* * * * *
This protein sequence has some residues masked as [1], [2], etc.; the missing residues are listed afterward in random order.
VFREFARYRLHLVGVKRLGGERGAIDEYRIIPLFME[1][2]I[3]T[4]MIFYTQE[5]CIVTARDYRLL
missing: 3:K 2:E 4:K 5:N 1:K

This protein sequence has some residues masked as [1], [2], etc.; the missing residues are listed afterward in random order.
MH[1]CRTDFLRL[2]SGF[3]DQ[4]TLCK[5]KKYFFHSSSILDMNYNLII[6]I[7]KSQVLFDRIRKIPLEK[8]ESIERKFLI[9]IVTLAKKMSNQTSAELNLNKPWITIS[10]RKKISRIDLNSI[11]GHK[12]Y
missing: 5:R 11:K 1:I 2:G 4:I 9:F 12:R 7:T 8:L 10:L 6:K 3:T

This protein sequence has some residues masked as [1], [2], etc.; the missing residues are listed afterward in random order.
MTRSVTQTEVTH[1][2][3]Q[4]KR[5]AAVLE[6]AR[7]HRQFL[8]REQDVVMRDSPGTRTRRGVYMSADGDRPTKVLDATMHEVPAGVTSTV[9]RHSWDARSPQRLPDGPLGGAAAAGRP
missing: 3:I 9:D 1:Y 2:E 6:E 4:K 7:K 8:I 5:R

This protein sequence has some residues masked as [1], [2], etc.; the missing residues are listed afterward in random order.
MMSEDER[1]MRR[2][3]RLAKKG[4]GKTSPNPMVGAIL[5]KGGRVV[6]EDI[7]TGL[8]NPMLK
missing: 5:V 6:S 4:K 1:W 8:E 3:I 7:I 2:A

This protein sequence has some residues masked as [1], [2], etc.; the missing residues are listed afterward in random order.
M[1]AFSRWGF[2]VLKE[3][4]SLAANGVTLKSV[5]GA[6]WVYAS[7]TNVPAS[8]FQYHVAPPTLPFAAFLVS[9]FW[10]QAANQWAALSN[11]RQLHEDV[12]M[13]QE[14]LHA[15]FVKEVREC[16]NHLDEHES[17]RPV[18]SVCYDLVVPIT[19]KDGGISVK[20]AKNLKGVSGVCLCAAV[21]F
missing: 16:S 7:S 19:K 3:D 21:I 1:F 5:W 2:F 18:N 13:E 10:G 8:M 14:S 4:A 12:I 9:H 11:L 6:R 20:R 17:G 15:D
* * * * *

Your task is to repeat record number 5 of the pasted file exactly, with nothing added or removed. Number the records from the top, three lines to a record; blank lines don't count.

This protein sequence has some residues masked as [1], [2], etc.; the missing residues are listed afterward in random order.
M[1]AFSRWGF[2]VLKE[3][4]SLAANGVTLKSV[5]GA[6]WVYAS[7]TNVPAS[8]FQYHVAPPTLPFAAFLVS[9]FW[10]QAANQWAALSN[11]RQLHEDV[12]M[13]QE[14]LHA[15]FVKEVREC[16]NHLDEHES[17]RPV[18]SVCYDLVVPIT[19]KDGGISVK[20]AKNLKGVSGVCLCAAV[21]F
missing: 16:S 7:S 19:K 3:D 21:I 1:F 5:W 2:F 18:N 13:E 10:G 8:M 14:S 4:A 12:I 9:H 11:L 6:R 20:R 17:G 15:D